- Slavery and the Democratic Conscience: Political Life in Jeffersonian America by Padraig Riley
The study of political history often focuses on the works of larger than life figures. Certainly this has been true of scholarship dealing with American Republicanism: Thomas Jefferson and his ilk loom over any discussion of early US democracy. This makes sense, of course: those “founders” left copious, often beautifully rendered records—official and otherwise—and their writings still form the backbone of American politics. Padraig Riley’s new book, however, joins a growing body of work acknowledging the fact that political systems are not forged solely by powerful men. Covering roughly the period from 1790 through the Missouri Compromise of 1820, Slavery and the Democratic Conscience charts the ascendance of the Democratic-Republican Party, showing how its success involved a complex series of ideological negotiations and compromises, often by those removed from direct political power and particularly by northerners who opposed the practice of slavery. Although Riley’s book includes assessments of writings by major figures such as Jefferson and James Madison, its main object of analyses is the work of “middling” party members—the farmers, ministers, newspapermen, and immigrants who simultaneously supported and contended with the Democratic-Republican agenda. That party’s reach was broad, but the simple hyphen linking southern Democrats and northern Republicans in its name belies the complex philosophical struggles that ever threatened its undoing. Slavery and the [End Page 227] Democratic Conscience is thus a study of the tension between ideology and realpolitik, as it assesses the kind of everyday negotiations citizens must make between their moral commitments and their political necessities.
Rather than treating slavery as anathema to democracy or as an ugly truth Democratic-Republicans simply accepted, Riley shows that over the course of many years Republicans from different walks of life grappled with the relationship between the two, often shifting their positions regarding slavery in the service of arguments favoring democracy. Riley’s book begins with a set of tantalizing questions: how did nonslaveholders committed to democracy justify supporting a party that endorsed slavery? Why did white northerners flock to a political movement committed to preserving southern power? What is the link between slavery and freedom in the American imagination? And what were the long-term consequences of this early accommodation of slavery? Drawing on an impressive archive that includes newspapers of the period, political pamphlets, and congressional records, Riley uncovers a previously untold story within the master narrative of early US politics. Through its nuanced account of the origins of Jeffersonian Republicanism, Slavery and the Democratic Conscience reveals what might be effaced if we focus solely on that movement’s namesake: the deep but deeply fraught links between white notions of liberty and the material realities of slavery in the early United States.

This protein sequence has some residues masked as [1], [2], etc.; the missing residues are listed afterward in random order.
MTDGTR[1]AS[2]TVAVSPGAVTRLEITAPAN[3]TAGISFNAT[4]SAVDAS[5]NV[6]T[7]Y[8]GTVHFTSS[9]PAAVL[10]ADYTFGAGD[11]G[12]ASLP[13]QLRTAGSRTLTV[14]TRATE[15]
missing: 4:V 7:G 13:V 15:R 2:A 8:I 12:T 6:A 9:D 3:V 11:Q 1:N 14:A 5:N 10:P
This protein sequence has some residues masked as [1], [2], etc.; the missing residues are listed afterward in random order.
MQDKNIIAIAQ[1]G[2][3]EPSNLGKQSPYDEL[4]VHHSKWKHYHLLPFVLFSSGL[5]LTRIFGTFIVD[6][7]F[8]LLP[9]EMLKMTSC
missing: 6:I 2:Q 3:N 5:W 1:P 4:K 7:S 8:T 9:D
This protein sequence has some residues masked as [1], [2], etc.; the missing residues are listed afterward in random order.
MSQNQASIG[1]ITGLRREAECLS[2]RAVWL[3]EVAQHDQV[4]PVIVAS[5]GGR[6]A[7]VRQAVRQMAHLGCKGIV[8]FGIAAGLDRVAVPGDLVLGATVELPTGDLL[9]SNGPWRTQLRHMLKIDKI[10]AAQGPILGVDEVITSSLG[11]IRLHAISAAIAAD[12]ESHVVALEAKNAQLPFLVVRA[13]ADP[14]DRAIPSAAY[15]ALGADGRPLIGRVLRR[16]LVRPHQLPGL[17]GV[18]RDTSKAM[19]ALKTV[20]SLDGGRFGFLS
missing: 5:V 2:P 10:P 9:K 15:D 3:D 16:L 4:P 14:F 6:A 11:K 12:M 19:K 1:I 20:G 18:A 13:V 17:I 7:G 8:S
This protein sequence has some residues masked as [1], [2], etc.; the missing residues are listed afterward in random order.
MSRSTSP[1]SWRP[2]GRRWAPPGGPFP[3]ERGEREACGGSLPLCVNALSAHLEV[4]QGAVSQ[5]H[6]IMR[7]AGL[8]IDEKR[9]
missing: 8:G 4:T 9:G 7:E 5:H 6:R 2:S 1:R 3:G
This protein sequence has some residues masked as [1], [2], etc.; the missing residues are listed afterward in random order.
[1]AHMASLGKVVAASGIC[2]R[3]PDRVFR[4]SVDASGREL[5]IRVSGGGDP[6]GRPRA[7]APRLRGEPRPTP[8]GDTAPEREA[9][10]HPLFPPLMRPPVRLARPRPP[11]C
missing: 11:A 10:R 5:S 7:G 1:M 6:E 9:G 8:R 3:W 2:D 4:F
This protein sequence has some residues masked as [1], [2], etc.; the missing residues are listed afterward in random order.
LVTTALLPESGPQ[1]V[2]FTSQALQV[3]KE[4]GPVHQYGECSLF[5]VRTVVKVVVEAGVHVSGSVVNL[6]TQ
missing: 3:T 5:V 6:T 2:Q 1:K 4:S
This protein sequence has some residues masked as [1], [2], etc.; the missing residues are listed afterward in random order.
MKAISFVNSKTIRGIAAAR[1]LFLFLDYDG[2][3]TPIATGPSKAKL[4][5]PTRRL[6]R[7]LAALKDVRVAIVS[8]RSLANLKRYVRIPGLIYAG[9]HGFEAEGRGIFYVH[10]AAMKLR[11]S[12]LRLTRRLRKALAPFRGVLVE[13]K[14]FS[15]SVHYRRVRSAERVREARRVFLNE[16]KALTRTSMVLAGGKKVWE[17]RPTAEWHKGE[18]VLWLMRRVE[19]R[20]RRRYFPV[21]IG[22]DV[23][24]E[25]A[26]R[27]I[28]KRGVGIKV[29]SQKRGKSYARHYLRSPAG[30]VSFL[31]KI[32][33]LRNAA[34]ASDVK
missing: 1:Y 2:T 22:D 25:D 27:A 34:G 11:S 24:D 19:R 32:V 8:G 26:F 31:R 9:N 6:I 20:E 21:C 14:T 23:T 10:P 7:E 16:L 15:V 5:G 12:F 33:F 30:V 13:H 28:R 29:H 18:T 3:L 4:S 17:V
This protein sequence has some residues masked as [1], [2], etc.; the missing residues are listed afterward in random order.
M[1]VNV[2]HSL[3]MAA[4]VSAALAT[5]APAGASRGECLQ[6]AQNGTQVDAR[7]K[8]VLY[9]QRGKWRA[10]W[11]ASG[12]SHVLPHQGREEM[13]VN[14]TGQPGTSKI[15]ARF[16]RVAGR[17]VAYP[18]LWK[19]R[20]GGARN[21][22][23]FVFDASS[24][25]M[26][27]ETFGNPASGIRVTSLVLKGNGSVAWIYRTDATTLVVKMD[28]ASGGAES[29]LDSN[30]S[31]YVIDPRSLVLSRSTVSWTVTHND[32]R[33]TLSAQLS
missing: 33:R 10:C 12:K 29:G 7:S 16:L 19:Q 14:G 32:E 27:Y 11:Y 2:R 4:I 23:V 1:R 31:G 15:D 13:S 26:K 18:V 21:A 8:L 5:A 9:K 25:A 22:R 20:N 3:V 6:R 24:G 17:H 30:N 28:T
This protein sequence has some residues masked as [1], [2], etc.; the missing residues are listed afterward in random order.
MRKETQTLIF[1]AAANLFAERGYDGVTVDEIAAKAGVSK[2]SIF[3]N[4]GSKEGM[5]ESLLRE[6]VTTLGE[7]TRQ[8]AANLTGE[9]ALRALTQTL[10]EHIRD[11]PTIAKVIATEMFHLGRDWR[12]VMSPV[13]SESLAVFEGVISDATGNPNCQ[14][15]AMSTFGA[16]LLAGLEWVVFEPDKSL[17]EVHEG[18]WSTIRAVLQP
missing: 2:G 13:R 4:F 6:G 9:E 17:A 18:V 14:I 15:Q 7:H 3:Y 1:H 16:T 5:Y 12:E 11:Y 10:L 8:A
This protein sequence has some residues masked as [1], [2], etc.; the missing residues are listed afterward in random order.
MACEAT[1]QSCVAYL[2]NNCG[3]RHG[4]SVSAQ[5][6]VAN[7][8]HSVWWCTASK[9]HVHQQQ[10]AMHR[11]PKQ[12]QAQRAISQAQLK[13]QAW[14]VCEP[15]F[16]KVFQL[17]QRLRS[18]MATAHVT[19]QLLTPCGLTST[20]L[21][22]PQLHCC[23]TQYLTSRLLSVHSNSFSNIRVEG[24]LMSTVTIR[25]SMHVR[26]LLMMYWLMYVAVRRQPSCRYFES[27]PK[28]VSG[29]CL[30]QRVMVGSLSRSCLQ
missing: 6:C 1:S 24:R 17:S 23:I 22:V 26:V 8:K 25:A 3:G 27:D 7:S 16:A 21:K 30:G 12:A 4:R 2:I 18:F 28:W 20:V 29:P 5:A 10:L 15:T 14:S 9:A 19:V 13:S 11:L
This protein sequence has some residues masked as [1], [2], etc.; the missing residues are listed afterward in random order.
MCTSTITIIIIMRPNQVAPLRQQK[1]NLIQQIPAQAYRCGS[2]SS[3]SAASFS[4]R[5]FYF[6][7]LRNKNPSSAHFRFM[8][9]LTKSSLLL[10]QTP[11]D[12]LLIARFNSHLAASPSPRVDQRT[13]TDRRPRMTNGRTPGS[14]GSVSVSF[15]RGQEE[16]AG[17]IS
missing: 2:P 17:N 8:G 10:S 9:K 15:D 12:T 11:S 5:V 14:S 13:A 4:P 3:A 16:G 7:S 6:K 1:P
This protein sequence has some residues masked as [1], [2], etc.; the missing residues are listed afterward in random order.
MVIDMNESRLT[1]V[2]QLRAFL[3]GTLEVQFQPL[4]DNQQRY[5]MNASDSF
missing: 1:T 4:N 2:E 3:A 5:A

One of the strengths of Riley’s work is its attention to regional difference. Although the Democratic-Republican Party attempted to paper over distinctions among its constituents, the variety of men who joined it related differently to its promises and reacted differently to its shortcomings. Each chapter in Slavery and the Democratic Conscience addresses a different facet of northern approaches to Republican Party slavery. Chapter 1 focuses on New England, where Federalist power held the most sway at the turn of the century. As Riley demonstrates, Republicans in these states managed the question of southern slavery by foregrounding their own oppression at the hands of Federalist elites, often focusing on the suppression of the Republican press and the tyranny of established churches. The second chapter turns to Philadelphia, where Irish immigrants similarly aligned themselves with the Jeffersonian movement as a protest against Federalist nativism. This is a particularly fascinating chapter, as Riley complicates the standard narrative of the Irish population’s transition into “whiteness” by showing how that transition entailed “making [End Page 228] cognitive and ideological allowances for the extreme authority of slaveholding” while simultaneously asserting the inalienable rights of citizens in a free state (53). As each of these chapters demonstrates, white northern men frequently came to...